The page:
Hades Ransomware Gang Claims More Victims
The Ransomware Group, Which Mainly Targets Billion-Dollar Companies, Has Claimed to Have Hit At Least Seven Victims Since Its Discovery in December 2020.
According to a report released by Accenture Security on Tuesday, it appears that Hades Ransomware group has taken further steps in an apparent bid to confuse investigators who have tried to work out who exactly the operators are.
Who is Behind Hades Ransomware?
Back in March, CrowdStrike researchers linked Russian cybercriminal gang Evil Corp to Hades ransomware after noticing a “significant code overlap.”
Hades ransomware shares the majority of its functionality with WastedLocker; the ISFB-inspired static configuration, multi-staged persistence/installation process, file/directory enumeration and encryption functionality are largely unchanged. Hades did receive minor modifications, and the removed features included those that were uniquely characteristic of INDRIK SPIDER’s previous ransomware families — WastedLocker and BitPaymer.
First discovered in December 2020 by cybersecurity analysts, Hades ransomware was named after a Tor hidden website that victims are instructed to visit.
A ransom note named ‘HOW-TO-DECRYPT-[extension].txt’ is created when Hades encrypts a victim’s systems, resembling the notes sent by REvil ransomware. The ransom note redirects the victims to a Tor site with info about the attack and has a Tox messenger address they can use to contact the ransomware operators.
Accenture researchers believe “is not yet able to confidently make attribution claims”, while other analysts have variously described Hades as a new group, suggested it is connected to the well-known Evil Corp, or linked its activity to a Chinese nation-state hacking outfit thought to be behind this year’s Microsoft Exchange Server attack.
The report shows that since March, Hades ransomware targeted new victims in the consumer goods and services, insurance and manufacturing, and distribution industry sectors.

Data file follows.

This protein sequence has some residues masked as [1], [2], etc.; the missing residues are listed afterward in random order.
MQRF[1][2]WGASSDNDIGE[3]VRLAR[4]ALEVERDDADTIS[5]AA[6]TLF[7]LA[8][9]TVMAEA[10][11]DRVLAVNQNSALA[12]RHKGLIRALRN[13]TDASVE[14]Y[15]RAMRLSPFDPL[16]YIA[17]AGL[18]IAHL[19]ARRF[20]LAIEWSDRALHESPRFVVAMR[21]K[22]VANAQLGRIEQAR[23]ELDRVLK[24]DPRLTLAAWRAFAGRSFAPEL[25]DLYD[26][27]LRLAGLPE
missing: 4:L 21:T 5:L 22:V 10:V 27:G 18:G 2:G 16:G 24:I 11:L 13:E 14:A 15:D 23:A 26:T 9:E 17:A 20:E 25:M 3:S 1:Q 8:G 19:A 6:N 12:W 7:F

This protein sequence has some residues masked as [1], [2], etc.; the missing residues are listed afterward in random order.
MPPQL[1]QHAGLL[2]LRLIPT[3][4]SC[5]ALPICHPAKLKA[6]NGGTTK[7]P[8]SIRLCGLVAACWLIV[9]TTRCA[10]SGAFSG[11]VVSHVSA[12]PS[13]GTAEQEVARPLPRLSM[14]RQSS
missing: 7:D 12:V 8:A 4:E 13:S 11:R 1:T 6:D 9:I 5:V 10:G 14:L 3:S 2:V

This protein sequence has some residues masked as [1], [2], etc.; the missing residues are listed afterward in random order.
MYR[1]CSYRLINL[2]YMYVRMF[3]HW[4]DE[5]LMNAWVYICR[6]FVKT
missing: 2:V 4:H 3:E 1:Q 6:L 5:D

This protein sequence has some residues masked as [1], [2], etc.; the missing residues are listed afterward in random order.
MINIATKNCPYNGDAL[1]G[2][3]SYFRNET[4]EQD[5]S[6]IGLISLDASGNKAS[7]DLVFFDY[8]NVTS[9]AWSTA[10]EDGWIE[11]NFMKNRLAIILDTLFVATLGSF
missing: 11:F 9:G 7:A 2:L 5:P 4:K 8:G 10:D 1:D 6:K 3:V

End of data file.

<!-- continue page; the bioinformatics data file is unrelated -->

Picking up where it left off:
Image Source: Accenture Security
Additionally, the threat actors have added the Phoenix Cryptolocker variant to their arsenal, “to deter attribution claims or campaign links.” Another thing observed by the researchers is that while the Hades operators have been consistent in their tactics, targeting, and procedures, “some unique and destructive actions were observed across intrusions, such as targeted enumeration of cloud environments and destruction of cloud-native backups or snapshots.”
Finally, the Accenture researchers declared that they are moderately confident the operators don’t use an affiliate model or offer ransomware-as-a-service, both being popular ways for ransomware gangs to make more money.
A Potential Ransomware Rebranding Trend?
These observations into Hades ransomware arrive as well-known ransomware groups are undergoing a revamp. DarkSide ransomware, which is responsible for the Colonial Pipeline attack, said it was disbanding following massive negative publicity and law enforcement attention from the May incident.
Likewise, the Avaddon ransomware gang disappeared this month under mysterious circumstances after sending a ZIP file with the decryption keys for all victims affected.
Many cybersecurity specialists say that maybe these ransomware groups are just experiencing a rebranding phase, as threat actor groups did in the past.